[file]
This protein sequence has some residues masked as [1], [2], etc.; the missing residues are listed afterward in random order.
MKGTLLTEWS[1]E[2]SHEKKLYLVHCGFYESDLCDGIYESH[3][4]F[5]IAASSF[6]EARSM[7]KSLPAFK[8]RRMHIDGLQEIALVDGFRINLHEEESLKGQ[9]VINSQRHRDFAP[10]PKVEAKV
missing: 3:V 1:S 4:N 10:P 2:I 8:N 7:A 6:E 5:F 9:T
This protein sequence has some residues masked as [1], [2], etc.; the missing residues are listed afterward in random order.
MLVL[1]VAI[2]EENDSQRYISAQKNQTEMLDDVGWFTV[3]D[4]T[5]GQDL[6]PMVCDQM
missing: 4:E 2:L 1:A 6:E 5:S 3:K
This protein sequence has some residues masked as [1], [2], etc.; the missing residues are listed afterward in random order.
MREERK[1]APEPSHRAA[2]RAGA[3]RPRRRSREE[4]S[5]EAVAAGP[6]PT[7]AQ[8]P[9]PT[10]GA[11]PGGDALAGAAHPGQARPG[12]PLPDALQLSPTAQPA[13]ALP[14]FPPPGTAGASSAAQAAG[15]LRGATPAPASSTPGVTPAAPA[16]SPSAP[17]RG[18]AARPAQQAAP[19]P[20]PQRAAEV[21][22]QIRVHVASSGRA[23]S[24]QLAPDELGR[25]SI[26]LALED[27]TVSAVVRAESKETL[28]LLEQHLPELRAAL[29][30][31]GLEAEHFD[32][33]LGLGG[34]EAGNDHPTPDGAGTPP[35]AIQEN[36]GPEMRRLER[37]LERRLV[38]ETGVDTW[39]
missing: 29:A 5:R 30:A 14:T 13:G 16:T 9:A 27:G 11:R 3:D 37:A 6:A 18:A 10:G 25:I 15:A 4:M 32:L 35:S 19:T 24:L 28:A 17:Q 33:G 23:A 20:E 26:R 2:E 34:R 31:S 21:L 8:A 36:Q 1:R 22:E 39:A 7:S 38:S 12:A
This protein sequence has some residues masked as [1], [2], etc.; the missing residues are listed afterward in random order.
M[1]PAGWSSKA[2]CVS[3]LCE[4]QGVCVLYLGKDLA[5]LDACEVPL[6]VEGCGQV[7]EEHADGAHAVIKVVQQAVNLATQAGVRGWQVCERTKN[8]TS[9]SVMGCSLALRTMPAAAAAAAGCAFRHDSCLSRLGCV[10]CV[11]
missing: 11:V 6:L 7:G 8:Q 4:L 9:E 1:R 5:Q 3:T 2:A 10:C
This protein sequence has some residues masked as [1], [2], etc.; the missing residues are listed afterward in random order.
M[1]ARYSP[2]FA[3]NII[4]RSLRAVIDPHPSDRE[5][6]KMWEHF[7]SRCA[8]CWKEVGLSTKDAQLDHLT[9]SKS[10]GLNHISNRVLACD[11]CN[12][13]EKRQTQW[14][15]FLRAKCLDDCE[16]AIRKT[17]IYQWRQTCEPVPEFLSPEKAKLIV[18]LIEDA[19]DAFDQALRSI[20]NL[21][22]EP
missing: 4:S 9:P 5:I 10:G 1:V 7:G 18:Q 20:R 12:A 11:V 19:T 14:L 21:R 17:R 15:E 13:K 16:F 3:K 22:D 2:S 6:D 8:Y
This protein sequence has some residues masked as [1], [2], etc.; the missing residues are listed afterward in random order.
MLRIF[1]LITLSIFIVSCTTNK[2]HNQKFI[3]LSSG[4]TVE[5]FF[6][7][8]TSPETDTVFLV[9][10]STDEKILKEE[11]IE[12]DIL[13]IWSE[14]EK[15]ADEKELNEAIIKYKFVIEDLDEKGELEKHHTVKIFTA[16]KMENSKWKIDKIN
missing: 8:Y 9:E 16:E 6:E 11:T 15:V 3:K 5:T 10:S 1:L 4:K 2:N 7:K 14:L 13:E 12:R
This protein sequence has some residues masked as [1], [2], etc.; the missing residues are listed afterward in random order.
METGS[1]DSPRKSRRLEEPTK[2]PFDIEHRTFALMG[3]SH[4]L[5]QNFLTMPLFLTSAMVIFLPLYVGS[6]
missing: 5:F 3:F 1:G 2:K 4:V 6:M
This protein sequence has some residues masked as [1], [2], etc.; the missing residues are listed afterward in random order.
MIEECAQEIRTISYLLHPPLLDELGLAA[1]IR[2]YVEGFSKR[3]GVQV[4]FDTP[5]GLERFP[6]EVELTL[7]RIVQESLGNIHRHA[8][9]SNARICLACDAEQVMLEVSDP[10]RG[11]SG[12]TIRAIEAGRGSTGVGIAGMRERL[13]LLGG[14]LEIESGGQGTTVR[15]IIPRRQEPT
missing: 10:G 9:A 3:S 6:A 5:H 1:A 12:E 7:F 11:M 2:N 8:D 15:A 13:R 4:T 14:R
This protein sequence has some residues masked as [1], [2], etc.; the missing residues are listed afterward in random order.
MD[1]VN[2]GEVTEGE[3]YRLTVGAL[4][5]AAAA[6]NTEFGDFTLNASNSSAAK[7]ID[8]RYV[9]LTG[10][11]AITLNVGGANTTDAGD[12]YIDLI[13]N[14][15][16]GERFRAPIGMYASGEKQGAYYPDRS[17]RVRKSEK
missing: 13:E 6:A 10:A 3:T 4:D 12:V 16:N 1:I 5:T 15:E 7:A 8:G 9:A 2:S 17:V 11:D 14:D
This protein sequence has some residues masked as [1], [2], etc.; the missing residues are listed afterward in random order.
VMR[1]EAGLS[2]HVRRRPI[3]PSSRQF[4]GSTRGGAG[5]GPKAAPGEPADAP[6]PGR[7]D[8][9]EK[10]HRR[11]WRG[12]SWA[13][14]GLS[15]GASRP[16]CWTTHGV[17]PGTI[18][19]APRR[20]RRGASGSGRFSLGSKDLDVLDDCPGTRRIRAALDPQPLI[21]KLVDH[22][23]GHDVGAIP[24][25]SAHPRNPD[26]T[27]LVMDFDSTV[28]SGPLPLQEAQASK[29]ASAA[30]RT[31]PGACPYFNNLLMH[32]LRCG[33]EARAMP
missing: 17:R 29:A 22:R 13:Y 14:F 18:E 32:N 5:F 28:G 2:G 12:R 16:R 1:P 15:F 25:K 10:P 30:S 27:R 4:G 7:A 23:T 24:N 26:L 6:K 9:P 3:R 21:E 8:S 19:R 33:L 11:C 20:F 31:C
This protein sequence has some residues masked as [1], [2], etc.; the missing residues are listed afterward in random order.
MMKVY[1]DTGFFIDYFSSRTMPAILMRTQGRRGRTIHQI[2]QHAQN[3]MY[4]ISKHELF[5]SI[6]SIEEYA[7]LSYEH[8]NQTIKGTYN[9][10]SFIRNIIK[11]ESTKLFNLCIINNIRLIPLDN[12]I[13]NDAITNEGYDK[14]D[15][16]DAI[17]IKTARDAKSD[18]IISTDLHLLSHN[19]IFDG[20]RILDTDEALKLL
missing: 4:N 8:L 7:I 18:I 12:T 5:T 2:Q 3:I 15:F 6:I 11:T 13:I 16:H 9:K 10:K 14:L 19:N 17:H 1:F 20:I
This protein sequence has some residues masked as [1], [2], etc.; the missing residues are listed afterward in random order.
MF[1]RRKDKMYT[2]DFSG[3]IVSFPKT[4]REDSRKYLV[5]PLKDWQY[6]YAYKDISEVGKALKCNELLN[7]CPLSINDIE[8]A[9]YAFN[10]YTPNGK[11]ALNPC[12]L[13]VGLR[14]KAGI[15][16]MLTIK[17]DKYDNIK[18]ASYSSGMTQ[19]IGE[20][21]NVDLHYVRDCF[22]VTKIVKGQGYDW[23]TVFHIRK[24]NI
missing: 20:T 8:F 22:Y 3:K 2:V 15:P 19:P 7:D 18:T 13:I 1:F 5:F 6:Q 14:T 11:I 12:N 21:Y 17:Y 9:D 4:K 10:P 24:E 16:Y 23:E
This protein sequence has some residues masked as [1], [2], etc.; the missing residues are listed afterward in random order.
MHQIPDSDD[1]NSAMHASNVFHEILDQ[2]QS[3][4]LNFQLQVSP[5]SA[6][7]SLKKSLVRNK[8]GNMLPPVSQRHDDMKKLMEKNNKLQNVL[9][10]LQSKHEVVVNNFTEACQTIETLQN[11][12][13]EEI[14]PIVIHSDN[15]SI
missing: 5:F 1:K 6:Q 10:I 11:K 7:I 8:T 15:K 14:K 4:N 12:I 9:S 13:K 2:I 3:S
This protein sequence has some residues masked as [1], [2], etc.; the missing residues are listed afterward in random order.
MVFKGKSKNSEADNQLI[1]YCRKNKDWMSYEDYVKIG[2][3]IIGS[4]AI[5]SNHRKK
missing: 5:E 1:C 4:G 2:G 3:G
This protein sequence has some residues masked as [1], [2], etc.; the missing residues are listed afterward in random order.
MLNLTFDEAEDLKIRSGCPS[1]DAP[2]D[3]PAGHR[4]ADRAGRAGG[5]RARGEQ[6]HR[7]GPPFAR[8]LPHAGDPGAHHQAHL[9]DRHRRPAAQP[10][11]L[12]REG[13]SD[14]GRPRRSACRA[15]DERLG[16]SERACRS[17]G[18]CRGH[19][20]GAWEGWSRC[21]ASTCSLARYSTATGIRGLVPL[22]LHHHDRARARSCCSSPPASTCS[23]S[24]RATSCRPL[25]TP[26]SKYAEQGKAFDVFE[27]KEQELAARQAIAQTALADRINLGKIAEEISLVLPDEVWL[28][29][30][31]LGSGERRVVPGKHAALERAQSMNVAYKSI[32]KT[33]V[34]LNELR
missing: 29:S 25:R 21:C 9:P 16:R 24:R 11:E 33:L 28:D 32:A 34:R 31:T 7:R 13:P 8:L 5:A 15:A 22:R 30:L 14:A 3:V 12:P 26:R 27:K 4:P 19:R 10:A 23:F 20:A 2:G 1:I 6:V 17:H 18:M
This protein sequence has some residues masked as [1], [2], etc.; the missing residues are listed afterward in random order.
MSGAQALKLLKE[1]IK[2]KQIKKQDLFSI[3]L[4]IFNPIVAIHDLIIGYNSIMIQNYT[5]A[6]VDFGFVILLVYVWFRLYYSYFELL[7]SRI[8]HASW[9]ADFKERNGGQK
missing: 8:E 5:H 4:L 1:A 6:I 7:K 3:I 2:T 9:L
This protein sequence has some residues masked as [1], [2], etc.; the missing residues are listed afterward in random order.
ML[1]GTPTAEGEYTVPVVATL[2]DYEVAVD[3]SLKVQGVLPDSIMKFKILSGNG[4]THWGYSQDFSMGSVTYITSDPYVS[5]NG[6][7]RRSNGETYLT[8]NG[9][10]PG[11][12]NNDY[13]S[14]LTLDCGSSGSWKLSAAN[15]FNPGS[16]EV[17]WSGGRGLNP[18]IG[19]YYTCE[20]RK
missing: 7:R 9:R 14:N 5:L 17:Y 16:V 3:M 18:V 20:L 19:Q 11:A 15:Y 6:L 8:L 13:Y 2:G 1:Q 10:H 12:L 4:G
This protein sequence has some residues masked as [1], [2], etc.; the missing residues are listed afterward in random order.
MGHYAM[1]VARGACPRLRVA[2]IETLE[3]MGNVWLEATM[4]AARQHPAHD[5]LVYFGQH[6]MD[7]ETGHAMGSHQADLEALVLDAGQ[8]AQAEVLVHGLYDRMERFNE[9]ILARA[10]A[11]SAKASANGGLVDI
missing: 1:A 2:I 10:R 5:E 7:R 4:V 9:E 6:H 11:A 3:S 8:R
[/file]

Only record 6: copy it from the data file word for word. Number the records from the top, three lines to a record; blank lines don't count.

This protein sequence has some residues masked as [1], [2], etc.; the missing residues are listed afterward in random order.
MLRIF[1]LITLSIFIVSCTTNK[2]HNQKFI[3]LSSG[4]TVE[5]FF[6][7][8]TSPETDTVFLV[9][10]STDEKILKEE[11]IE[12]DIL[13]IWSE[14]EK[15]ADEKELNEAIIKYKFVIEDLDEKGELEKHHTVKIFTA[16]KMENSKWKIDKIN
missing: 8:Y 9:E 16:E 6:E 11:T 15:V 3:K 5:T 10:S 1:L 4:K 2:N 7:K 14:L 13:E 12:R